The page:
SSFL Area IV 11-08-08
Commonly known as “The Hill” or simply Rocketdyne, the Santa Susana Field Laboratory spans 2,850 acres in the hills above the Simi and San Fernando valleys. Area IV is the 270-acre parcel in the far west reaches of the lab situated in Burro Flats.
Our October 20, 2009 top story “There Lies the Fault” examines contamination at the Empire State Atomic Development Authority or ESADA. In it, we mention offsite debris from ESADA found in the highlands above Runkle Canyon. The photo of that, #0036, is in the sixth row down, far right. Note that these pipes seem identical to the ones at the ESADA site.
Storm water runoff from the upper Sodium Burn Pit is monitored at Outfall 005, below. This water flows towards the Arroyo Simi. Stormwater flows at Outfall 005 is estimated to be 0.0007 million gallons per day for a 1 year, 24 hour storm event. An advanced pump and treat system is in place at this location, see below in the first set of photographs of these so-called “ENTS,” or Engineered Natural Treatment Systems, in which storm water is collected in a retention basin and pumped through a two stage system using sand and activated carbon filters. The treated storm water is then returned to the drainage channel for release down through the American Jewish University’s Brandeis Bardin property where it ends up in the Arroyo Simi. Groundwater from the Arroyo Simi is blended with imported water and served to residents as tap water in the eastern part of Simi Valley.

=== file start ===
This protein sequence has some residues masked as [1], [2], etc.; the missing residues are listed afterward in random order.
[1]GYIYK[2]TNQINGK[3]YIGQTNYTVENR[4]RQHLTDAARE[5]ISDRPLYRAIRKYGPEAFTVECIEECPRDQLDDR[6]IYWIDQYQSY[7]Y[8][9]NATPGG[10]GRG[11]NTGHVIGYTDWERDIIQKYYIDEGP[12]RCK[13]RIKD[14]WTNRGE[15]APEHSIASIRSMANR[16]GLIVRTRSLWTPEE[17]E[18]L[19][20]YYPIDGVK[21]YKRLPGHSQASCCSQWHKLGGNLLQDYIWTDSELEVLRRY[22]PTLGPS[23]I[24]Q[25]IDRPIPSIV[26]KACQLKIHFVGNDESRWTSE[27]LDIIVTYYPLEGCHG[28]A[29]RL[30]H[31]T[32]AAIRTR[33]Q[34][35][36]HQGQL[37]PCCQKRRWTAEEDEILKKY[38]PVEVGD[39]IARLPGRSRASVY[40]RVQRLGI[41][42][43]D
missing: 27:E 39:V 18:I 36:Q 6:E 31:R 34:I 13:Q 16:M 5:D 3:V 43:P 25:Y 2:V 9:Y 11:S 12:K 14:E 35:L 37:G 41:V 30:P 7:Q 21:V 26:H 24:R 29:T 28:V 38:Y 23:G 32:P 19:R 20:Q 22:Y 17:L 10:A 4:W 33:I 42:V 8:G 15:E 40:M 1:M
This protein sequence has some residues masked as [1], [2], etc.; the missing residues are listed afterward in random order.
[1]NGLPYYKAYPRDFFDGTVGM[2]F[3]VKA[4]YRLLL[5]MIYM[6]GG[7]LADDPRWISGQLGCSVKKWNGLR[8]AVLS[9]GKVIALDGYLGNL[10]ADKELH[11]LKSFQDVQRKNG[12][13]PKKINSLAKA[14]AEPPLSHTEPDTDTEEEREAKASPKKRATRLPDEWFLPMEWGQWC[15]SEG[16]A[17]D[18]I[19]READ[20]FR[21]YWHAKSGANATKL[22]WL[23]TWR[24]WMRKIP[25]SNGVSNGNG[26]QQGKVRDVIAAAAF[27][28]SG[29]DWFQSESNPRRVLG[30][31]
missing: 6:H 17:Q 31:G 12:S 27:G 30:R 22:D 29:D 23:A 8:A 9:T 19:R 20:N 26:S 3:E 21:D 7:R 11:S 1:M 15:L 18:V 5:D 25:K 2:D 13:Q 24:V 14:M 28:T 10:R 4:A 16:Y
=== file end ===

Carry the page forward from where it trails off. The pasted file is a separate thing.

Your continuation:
Following Outfall 005′s photos is Outfall 006 where storm water runoff from the lower Former Sodium Disposal Facility is monitored. This water also flows towards the Arroyo Simi. Storm water flows at Outfall 006 carry about 0.207 million gallons per day for a 1 year, 24 hour storm event. Extensive structural controls are in place to manage sediment run-off and improve water from this watershed above Simi Valley and includes a gravity fed three stage filter composed of sand, granular activated carbon (GAC), and zeolite.
Outfall 005′s 2008 annual report and Outfall 006′s 2008 data has a comprehensive analysis of any potential pollutants flowing out of these fascinating systems designed to lower the flow of contamination down into the Arroyo Simi and the Los Angeles River on other sides of the lab.
(Click thumbnail to view entire photograph)